I have an orchard which needs irrigation during the summer months and recently discovered a source of water on our land, so now I have a sump-well (a big hole filled with washed gravel with a wide-diameter PVC pipe standing upright in the middle of it) which will deliver roughly 400-litres of water a day, even during the driest of weather. I was toying with the idea of making non-contact, capacitive measurement probes for the water tanks, as they should be ultra-reliable in the very long term. The devil is in the details though and, until I find a method to make the sensors in a repeatable and reasonably quick way I’m going to go with a selection of these tiny, el-cheapo float switches:-


      It’s hard to beat the price on these things and the come in right-angle, straight, long, short, single and double sensor configurations. You can also get the same thing in stainless-steel for somewhat higher price.

      The plastic ones are so cheap that you could afford to put half-a-dozen of the things into a 1,000-litre poly tank (assuming that there’s a big enough inspection cover to get access to fit them) to provide reasonable granularity on water levels and to provide some rudimentary fail-safe duplication of that all-important “full” sensor.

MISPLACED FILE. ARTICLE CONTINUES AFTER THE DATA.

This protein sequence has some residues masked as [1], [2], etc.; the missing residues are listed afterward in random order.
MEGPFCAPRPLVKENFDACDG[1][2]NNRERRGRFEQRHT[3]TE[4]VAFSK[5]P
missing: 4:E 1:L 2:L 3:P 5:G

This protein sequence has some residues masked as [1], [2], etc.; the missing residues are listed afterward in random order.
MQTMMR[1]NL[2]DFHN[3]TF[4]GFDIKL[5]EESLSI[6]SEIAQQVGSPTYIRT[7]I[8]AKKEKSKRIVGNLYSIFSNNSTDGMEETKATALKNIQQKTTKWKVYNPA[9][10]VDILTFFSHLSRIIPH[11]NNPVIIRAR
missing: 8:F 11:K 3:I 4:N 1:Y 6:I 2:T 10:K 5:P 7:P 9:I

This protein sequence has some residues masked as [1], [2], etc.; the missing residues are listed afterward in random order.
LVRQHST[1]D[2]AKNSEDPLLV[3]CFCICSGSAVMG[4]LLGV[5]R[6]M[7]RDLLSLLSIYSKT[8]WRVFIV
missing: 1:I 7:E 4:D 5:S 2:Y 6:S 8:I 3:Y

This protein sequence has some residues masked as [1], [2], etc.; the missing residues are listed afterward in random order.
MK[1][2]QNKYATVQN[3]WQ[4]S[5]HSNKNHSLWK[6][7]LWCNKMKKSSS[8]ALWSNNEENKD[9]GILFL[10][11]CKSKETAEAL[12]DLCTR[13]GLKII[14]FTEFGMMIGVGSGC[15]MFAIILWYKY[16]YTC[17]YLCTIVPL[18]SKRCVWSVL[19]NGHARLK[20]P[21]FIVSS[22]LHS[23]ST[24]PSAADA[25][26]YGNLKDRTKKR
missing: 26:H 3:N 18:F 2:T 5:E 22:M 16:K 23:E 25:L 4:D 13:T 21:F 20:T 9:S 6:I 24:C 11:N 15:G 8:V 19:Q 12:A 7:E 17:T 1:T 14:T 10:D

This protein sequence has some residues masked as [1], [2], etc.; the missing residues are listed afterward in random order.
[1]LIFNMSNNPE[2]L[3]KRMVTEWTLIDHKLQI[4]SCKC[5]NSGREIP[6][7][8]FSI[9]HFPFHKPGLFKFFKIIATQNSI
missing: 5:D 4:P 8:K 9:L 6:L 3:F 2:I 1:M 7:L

Anyway, it seems like for a quick-n-dirty installation to get things running they should do the job (time is always the problem nowadays). My package of sensors arrived a few days back and they all check-out okay with a meter, so it’s time to get the drill out.

      Anyone else already used these in a project? Horror/success stories welcome (before I mutilate a tank). 🙂


      1. Hi

        Yes, I’ve tried this model and they work OK but te yellow wiring is crap. I ended up buying the better made black plastic units – http://www.ebay.com/itm/Plastic-Black-Side-Mount-Water-Level-Sensor-Liquid-Float-Switch-Horizontal-Hot-/400887038641?pt=LH_DefaultDomain_0&hash=item5d56bac2b1

        I also tried one stainless one – http://www.ebay.com/itm/Stainless-Steel-Tank-Pool-Liquid-Water-Level-Sensor-Horizontal-Float-Switch-SACA-/400527072512?pt=LH_DefaultDomain_2&hash=item5d41461d00 which works fine.